Following this concept, Reusch’s works have since the 1960s developed into complex multi-part constellations of forms and energies that the artist distributes in space in an extremely pre-calculated manner. This creates energetic interrelationships called “gravitations” by Reusch which may seem both charged density and expansively relaxed, but which in any case permit a new experience of space. Especially visitors to his outdoor sculptures move in an open but precise structure in which they themselves have to define their positions.
Rarely does Reusch therefore suggest points of view, one of the few instances being his sculpture for the grounds of the Federal Administrative Centre in Munich whose monumental frame is aligned with the axis of a connecting path and thus guides the spectator’s gaze. Other than that, he tends to avoid, principally speaking, an autocratic perspective of things, because what he cares about is not so much to define them, but to question them in their formal and semantic dimensions.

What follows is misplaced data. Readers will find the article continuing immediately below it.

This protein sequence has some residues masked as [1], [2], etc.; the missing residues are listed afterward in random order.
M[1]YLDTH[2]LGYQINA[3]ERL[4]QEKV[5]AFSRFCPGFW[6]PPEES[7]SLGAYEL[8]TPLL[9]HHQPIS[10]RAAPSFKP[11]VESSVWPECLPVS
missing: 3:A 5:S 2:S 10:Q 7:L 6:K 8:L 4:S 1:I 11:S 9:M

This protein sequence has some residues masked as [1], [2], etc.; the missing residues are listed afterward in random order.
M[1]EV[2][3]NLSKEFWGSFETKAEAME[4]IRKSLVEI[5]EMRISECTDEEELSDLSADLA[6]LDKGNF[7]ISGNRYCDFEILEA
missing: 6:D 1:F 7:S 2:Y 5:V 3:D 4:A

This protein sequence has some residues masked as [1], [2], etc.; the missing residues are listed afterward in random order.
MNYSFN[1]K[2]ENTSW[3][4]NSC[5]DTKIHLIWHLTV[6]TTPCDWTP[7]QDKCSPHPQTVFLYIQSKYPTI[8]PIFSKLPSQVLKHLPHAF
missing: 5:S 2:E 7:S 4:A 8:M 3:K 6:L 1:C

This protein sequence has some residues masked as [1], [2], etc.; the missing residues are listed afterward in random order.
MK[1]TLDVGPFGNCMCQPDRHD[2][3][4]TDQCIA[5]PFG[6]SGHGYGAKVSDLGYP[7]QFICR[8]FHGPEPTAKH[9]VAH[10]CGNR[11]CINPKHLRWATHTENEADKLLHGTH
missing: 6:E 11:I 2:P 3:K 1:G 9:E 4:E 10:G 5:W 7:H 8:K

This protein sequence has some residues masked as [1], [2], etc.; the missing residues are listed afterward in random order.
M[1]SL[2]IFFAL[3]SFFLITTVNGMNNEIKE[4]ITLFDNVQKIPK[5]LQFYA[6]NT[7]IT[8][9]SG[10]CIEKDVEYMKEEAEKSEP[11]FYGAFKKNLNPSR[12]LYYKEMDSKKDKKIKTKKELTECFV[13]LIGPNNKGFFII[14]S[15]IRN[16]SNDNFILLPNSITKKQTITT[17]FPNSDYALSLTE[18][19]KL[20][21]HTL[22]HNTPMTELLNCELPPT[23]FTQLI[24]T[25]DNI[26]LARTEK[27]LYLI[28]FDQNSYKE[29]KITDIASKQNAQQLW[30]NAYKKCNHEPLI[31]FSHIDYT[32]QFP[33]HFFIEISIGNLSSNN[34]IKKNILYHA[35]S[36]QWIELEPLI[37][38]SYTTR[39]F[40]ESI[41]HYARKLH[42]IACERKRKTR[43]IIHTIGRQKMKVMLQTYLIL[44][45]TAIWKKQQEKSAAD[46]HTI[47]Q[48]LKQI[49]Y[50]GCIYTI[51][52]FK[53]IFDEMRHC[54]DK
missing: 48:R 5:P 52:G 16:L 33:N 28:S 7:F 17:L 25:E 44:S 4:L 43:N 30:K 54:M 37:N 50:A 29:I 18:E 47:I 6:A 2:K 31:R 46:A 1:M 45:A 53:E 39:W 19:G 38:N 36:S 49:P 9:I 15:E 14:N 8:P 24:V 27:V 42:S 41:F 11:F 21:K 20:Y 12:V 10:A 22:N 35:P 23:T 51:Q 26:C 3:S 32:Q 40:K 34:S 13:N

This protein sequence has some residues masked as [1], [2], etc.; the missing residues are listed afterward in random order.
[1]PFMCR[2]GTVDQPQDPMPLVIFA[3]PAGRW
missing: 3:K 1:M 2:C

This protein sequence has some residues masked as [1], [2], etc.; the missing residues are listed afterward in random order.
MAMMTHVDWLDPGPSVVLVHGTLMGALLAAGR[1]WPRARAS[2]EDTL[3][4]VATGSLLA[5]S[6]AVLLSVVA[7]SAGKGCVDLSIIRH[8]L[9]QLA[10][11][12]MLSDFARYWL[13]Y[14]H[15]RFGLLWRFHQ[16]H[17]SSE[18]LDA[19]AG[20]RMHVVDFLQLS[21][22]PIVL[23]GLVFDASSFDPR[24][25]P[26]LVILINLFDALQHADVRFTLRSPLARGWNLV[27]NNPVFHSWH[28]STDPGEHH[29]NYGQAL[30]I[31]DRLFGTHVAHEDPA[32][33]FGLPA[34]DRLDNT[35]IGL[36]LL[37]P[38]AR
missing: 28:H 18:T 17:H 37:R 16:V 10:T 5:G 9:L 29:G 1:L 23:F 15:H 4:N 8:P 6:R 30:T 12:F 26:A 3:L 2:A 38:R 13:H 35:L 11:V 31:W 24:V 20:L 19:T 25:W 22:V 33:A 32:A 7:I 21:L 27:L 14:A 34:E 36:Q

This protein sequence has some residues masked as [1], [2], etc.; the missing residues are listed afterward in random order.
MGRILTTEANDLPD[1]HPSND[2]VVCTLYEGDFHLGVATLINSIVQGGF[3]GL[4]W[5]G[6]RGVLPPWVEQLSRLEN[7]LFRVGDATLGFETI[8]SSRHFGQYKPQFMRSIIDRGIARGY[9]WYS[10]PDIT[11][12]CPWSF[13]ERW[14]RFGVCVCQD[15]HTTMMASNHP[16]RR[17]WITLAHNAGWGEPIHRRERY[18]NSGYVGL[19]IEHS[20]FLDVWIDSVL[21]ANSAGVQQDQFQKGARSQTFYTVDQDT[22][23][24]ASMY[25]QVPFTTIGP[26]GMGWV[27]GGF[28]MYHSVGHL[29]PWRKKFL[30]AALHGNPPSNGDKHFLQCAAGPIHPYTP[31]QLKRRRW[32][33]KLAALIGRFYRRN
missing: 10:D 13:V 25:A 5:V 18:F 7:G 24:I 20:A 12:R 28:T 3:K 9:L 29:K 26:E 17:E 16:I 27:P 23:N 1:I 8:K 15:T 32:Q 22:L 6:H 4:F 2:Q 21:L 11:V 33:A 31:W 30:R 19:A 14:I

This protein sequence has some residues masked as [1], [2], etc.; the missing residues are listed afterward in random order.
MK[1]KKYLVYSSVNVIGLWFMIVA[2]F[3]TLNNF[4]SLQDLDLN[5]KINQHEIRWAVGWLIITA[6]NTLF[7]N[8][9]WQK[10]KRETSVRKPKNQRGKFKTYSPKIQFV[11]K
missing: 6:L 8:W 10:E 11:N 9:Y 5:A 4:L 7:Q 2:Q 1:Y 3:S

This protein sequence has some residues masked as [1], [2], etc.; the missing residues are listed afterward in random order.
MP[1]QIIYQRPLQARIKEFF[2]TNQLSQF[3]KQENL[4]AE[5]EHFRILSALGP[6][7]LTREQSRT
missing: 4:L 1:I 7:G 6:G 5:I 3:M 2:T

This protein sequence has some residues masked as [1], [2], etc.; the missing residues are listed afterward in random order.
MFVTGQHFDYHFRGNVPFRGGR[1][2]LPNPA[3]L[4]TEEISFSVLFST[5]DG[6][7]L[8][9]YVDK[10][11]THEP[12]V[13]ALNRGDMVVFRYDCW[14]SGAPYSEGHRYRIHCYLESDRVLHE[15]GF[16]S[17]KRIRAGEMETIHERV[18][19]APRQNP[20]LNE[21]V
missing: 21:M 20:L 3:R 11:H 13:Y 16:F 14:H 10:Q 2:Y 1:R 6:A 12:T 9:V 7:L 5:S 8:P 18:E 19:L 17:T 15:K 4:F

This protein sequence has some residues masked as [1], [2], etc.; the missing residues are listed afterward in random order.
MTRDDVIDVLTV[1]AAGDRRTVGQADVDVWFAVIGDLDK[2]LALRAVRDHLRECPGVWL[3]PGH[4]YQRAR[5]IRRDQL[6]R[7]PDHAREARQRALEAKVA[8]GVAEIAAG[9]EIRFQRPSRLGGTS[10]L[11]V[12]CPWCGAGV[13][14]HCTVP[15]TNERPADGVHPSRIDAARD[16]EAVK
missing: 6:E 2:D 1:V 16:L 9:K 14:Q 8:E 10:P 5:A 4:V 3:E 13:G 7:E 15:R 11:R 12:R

This responsive sensibility certainly also characterises his work in the synagogue of Stommeln, as it is a work that strives in every way to do justice to the place and its history, and to wrest its significance from oblivion. Accordingly, the purpose of sculpture for him, here as elsewhere, is to a high degree to serve as a medium, as an instrument of exploration of, reflection on, and reaction to, given structures.
This attitude is clearly documented in Reusch’s central sculptural placement, the Plexiglas construction in the rear third of the room. It orients itself formally and axially to the ark in its niche where the scrolls of the torah used to be kept. Artfully decorated with columns, it is one of the last vestiges of Jewish worship here in Stommeln, corresponding with the gallery at the other end of the room, once reserved for female worshippers. The early exodus of Jews here in Stommeln, and the holocaust later on,